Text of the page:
Piacentile said that her biggest difficulty was the sound check, during which they ran into technical challenges because of the snow. She said that the sound check was also intimidating because it made her realize the level of talent in the competition.
“It’s hard to stand out and remain true to your self as an artist,” she said.
Joshi also said the sound check made her realize the level of singing in the competition.
“They were freaking awesome, really, really talented,” she said. “It was a little intimidating.”
Medina said that maintaining her confidence as she sings has been a big challenge for her, especially since she is competing against seniors.
“They told me at the sound check that I need to own my song,” she said. “I know the words and how to sing it, it’s just shaking and nerves and stuff like that.”
She said that she was originally scheduled to be the first singer in the lineup but asked to be moved to perform second.
Teddy Romeyn ’17, who is competing in Idol for the first time this year, said that singing a solo in front of a large audience has been his biggest challenge, since he does not have experience singing in front of many people. He said that he has also been working on controlling his nerves when he sings.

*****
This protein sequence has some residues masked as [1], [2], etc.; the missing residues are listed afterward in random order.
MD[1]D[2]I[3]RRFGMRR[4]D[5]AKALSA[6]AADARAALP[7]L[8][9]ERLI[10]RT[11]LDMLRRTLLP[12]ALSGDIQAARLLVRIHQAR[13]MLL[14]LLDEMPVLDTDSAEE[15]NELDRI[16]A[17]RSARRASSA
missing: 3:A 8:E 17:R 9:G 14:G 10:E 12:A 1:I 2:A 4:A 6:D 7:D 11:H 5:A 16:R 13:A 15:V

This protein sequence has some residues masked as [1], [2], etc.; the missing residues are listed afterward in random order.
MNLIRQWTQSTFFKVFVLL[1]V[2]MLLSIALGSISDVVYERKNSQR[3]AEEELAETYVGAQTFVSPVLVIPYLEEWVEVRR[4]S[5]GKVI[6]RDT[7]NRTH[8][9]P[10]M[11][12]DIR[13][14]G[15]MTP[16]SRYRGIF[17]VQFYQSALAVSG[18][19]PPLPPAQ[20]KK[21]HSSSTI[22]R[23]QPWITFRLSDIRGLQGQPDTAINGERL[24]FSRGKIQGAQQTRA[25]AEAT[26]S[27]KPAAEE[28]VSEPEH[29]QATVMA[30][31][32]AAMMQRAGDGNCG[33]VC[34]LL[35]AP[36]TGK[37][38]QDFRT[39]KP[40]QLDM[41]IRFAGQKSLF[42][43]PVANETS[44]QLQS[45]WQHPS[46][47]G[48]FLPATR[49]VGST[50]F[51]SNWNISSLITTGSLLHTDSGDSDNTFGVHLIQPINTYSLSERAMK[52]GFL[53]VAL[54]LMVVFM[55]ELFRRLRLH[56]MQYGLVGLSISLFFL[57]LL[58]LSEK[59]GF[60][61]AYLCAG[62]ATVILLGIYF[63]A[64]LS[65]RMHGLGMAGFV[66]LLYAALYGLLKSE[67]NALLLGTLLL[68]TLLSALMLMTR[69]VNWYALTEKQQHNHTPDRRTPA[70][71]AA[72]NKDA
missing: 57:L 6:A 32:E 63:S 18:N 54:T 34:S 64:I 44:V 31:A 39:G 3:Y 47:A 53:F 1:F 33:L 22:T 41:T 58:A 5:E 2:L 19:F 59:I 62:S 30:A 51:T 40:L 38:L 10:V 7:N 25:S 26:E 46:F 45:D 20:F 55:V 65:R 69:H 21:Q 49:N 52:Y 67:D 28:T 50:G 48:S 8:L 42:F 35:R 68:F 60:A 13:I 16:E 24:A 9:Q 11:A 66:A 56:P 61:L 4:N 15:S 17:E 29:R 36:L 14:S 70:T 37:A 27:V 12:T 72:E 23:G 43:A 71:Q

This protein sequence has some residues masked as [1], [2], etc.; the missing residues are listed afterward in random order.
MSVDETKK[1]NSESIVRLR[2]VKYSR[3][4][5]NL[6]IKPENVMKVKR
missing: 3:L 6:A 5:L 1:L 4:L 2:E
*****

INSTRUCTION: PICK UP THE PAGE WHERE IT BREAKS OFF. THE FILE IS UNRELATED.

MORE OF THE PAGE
“Getting up and exposing yourself to potentially hundreds of people is really tough,” he said. “It is really nerve-wracking.”
Jessica Kocan ’18 said that technical aspects of the song she will be performing — Professor Green’s “Read All About It” (2011), featuring Emeli Sandé — such as singing falsetto, have been a challenge for her.
Chris Gallerani ’15, who will be singing “Rehab” (2006) by Amy Winehouse, said that figuring out how to perform his song has been the biggest challenge.
“I feel like I have command over my own voice, but taking an iconic song by an iconic artist and making it my own and singing it in my own way is hard,” he said.
Despite the pressures of Dartmouth Idol, students involved said that they have enjoyed discovering other talented singers and working with Cunningham.